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Act 4 (Scene 4)


    A plain in Denmark 

    Hamlet is standing on the rocks over looking the plain where the Norwegian arm is marching.


     A Captain




             Young Prince Fortinbras is traveling with his army through to prepare for his attack on Poland. While Fortinbras orders his captain to seek permission for the king to travel on his land, the captain encounters Hamlet, Guildenstern and Rosencrantz on their way to aboard a ship to England. The captain informs Hamlet, Rosencrantz and Guildenstern that the Norwegians are fighting the Poles over a patch of land that has no meaning. Hamlet is amazed by the fighting, and the risk being taken by the Norwegian army to fight for a worthless piece of land. Hamlet is disgusted with himself because he did not take revenge on King Claudius for the death of his father. Hamlet’s thoughts from here on out are going to be very violent, and if they are not, they are worthless.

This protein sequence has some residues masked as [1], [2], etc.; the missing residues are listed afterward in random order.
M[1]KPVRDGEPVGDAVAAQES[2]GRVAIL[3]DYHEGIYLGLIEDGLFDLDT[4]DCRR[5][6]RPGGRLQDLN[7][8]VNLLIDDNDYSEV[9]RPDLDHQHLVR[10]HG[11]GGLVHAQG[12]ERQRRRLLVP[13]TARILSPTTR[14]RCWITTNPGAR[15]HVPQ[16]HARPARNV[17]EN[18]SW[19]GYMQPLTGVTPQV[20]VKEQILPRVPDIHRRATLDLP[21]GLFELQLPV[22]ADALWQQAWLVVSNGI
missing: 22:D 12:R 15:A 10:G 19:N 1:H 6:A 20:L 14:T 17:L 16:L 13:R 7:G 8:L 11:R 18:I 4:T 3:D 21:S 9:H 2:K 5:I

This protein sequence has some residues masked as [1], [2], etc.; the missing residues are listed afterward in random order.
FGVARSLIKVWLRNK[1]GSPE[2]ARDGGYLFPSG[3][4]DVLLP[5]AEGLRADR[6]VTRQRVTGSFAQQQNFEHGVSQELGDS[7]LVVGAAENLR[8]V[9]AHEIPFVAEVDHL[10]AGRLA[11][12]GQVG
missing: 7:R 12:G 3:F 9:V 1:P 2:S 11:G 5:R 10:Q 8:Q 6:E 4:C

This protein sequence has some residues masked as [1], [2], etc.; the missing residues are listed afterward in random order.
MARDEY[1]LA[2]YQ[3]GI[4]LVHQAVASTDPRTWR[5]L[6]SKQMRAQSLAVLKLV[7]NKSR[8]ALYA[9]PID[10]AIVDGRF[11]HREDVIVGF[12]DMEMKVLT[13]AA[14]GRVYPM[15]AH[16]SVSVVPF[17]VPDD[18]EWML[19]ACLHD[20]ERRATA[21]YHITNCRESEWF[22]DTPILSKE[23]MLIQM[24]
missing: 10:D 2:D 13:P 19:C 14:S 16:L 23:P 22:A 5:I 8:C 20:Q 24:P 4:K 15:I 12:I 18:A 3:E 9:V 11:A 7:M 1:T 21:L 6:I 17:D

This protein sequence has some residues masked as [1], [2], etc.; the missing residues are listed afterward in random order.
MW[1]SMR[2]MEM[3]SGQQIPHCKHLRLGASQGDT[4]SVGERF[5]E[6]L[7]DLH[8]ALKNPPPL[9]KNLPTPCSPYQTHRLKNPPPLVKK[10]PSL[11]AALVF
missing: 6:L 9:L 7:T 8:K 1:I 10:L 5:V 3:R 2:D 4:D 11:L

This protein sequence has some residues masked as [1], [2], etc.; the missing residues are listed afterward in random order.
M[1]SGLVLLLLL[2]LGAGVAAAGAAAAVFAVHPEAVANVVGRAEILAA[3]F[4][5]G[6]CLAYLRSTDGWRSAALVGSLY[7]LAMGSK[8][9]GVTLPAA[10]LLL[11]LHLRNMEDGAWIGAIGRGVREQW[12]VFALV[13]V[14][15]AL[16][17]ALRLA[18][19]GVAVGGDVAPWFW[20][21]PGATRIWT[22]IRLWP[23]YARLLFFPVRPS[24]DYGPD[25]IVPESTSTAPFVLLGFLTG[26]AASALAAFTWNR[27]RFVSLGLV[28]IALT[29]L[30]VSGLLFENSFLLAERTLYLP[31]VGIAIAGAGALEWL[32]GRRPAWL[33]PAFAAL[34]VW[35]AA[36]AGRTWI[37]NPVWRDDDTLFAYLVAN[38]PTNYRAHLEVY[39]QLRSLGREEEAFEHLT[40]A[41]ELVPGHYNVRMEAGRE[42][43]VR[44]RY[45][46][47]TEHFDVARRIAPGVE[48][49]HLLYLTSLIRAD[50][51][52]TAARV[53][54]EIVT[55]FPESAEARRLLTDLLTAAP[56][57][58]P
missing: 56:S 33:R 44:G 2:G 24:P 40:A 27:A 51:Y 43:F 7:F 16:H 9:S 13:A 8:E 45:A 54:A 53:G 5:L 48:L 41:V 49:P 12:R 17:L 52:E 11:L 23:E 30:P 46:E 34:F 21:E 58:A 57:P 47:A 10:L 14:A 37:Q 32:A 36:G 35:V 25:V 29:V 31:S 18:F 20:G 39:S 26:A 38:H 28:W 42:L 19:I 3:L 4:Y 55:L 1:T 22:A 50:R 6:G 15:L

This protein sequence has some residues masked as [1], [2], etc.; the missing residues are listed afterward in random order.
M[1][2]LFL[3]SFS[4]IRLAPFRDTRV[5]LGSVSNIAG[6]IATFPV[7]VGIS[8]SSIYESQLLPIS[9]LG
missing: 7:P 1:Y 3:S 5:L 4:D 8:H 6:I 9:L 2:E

Prince Fortinbras asked Claudius for permission to pass through Denmark to fight over a piece of land, in Poland, that has no meaning. Fortinbras wanted to act immediately for revenge. Hamlet is the opposite of Fortinbras. He wants revenge, but he is not as adamant about it. He had the chance to kill Claudius, but he refrained. When Hamlet sees the large army waiting to attack, he feels that thousands of men are risking their lives for nothing. In contrast, he is risking his life for something of value. He realizes that he has not avenged his father’s death and thinks it is time to put his thoughts into action.


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